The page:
$ gfortran -g gfortran.dg/class_to_type_1.f03
$ MALLOC_PERTURB_= ./a.out
$ MALLOC_PERTURB_=33 ./a.out
A fatal error occurred! Backtrace for this error:
#6 0x400929 in __copy_MAIN___T2 at class_to_type_1.f03:5
#7 0x4013D1 in MAIN__ at class_to_type_1.f03:17
That's a typical sign for code which requires that "malloc" returns '\0'-set memory, i.e. gfortran generates code which uses an uninitialized variable.
(In reply to comment #0)
> $ gfortran -g gfortran.dg/class_to_type_1.f03
> $ MALLOC_PERTURB_= ./a.out
> $ MALLOC_PERTURB_=33 ./a.out
> A fatal error occurred! Backtrace for this error:
> #6 0x400929 in __copy_MAIN___T2 at class_to_type_1.f03:5
> #7 0x4013D1 in MAIN__ at class_to_type_1.f03:17
> That's a typical sign for code which requires that "malloc" returns '\0'-set
> memory, i.e. gfortran generates code which uses an uninitialized variable.
I cannot reproduce this on x86_64/FC9. Nor can I see anything obvious in the code.... on the other hand, there is a lot of it!
I'll try on my Debian equipped laptop tomorrow.
The problem is the following, for:
allocate(t2 :: x(10))
x._data.data = (void * restrict) __builtin_malloc (640);
I had now expected that one would do:
for (i = 1; i <= 10; i++)
__builtin_memcpy ((void *) x._data,
(void *) &__vtab_MAIN___T2._def_init,
However, the current code does:
struct t2 D.1921;
struct t2 t2.2;
struct t[0:] * restrict D.1918;
D.1918 = (struct t[0:] * restrict) x._data.data;
D.1919 = x._data.offset;
t2.2.t.b.data = 0B;
t2.2.z = __complex__ (3.2999999523162841796875e+0, 4.400000095367431640625e+0);
D.1921 = t2.2;
So far so good. That's the same as __vtab_MAIN___T2._def_init. Disadvantage: Code duplication. Advantage: The information in in the same file (translation unit).
However, instead of just doing a __builtin_memcpy in a loop, one calls:
(struct t *) D.1918
+ (sizetype) ((S.3 + D.1919) * (integer(kind=8))
This has several disadvantages: First, makes the advantage of having all data in the same translation unit void as one calls a function, located in another translation unit. It is also much slower as _copy does many checks which we know shouldn't matter. For MOLD= or a type-spec we know that the destination does not have allocated allocatable components.
However, I do now understand why one needs for SOURCE= to memset the source to NULL - at least as long _copy not only copies the data but also frees it. The latter could be also left to _free. - Actually, I am in favour of separating _copy and _free. As this issue shows, there are cases where one does not want to combine them, leading to work around actions (memset). I think only for polymorphic assignment, one needs _free + _copy, for allocate with SOURCE= a _copy should be enough.
The reason for the crash is:
__copy_MAIN___T2 (struct t2 & restrict src, struct t2 & restrict dst)
if (dst->t.b.data != 0B)
__builtin_free ((void *) dst->t.b.data);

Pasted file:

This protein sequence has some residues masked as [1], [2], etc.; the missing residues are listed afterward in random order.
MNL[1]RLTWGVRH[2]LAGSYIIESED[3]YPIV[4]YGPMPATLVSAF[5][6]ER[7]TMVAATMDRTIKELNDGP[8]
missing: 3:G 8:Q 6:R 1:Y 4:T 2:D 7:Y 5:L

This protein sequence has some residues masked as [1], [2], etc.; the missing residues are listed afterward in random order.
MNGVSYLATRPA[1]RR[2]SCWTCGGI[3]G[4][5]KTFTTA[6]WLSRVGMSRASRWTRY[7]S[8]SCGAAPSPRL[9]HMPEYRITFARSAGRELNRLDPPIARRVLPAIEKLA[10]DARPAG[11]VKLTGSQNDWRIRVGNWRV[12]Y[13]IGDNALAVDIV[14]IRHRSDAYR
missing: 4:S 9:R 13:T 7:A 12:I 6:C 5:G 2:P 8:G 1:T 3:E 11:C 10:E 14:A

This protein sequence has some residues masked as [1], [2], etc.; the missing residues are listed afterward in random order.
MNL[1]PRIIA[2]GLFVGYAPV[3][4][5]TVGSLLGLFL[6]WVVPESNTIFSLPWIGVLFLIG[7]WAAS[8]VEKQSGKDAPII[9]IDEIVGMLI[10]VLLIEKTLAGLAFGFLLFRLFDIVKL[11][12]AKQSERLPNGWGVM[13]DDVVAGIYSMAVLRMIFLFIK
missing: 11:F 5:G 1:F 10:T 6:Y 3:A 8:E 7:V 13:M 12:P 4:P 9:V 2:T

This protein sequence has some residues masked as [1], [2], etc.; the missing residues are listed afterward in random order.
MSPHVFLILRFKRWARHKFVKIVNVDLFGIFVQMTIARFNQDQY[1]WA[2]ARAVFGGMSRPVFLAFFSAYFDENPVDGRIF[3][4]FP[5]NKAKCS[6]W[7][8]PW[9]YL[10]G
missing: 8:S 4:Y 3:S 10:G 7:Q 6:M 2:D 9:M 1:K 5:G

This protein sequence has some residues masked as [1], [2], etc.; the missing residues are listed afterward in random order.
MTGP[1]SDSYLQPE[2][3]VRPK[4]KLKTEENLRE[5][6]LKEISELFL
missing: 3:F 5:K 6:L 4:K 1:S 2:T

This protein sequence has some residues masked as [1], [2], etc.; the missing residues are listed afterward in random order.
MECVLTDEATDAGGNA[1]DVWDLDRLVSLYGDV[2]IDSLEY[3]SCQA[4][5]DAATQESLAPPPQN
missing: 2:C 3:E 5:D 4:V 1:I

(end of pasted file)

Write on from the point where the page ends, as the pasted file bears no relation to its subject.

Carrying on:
where dst == x._data.data, where the latter and thus also x._data.data->t.b.data is filled with random memory.
> However, I do now understand why one needs for SOURCE= to memset the source to
> NULL - at least as long _copy not only copies the data but also frees it. The
> latter could be also left to _free. - Actually, I am in favour of separating
> _copy and _free. As this issue shows, there are cases where one does not want
> to combine them, leading to work around actions (memset). I think only for
> polymorphic assignment, one needs _free + _copy, for allocate with SOURCE= a
> _copy should be enough.
The memset came about for similar reasons with class objects with
allocatable components. I had missed this wrinkle with the testcase.
My inclination is to restire the memset and keep the PR open.
I am am trying to clear up some issues of functionality, starting with
the failure of a%disp() to scalarize properly in class_array_3.f03.
Then I have mind to understand the failure of vector indexing in
gfc_trans_call and finally to deal with class array components and
class array subreferences. After the tidy up :-)
(In reply to comment #3)
> The memset came about for similar reasons with class objects with
> allocatable components. I had missed this wrinkle with the testcase.
> My inclination is to restire the memset and keep the PR open.
I am fine with it, but state in the comment above the memset that it is needed as _copy tries to free the allocatable components of "dest" - that makes clear why the memset is need for our implementation.
On hppa2.0w-hp-hpux11.11, the test fails but the backtrace also fails:
A fatal error occurred! Backtrace for this error:#0 0xC1B39FE3FAIL: gfortran.dg/class_to_type_1.f03 -O0 execution test
Date: Mon Jan 2 12:46:08 2012
New Revision: 182796
2012-01-02 Paul Thomas <firstname.lastname@example.org>
* trans-array.c (gfc_array_allocate): Null allocated memory of
newly allocted class arrays.
* interface.c(build_compcall_for_operator): Add a type to the
* trans-expr.c (conv_base_obj_fcn_val): New function.
(gfc_conv_procedure_call): Use base_expr to detect non-variable
base objects and, ensuring that there is a temporary variable,
build up the typebound call using conv_base_obj_fcn_val.
(gfc_trans_class_assign): Pick out class procedure pointer
assignments and do the assignment with no further prcessing.
gfc_trans_class_assign): Move to top of file.
* gfortran.h : Add 'base_expr' field to gfc_expr.
* resolve.c (get_declared_from_expr): Add 'types' argument to
switch checking of derived types on or off.
(resolve_typebound_generic_call): Set the new argument.
Set 'types' argument for get_declared_from_expr appropriately.
Identify base expression, if not a variable, in the argument
list of class valued calls. Assign it to the 'base_expr' field
of the final expression. Strip away all references after the
last class reference.
2012-01-02 Paul Thomas <email@example.com>
* gfortran.dg/typebound_operator_7.f03: New.
* gfortran.dg/typebound_operator_8.f03: New.
Fixed on trunk.
Thanks for the reports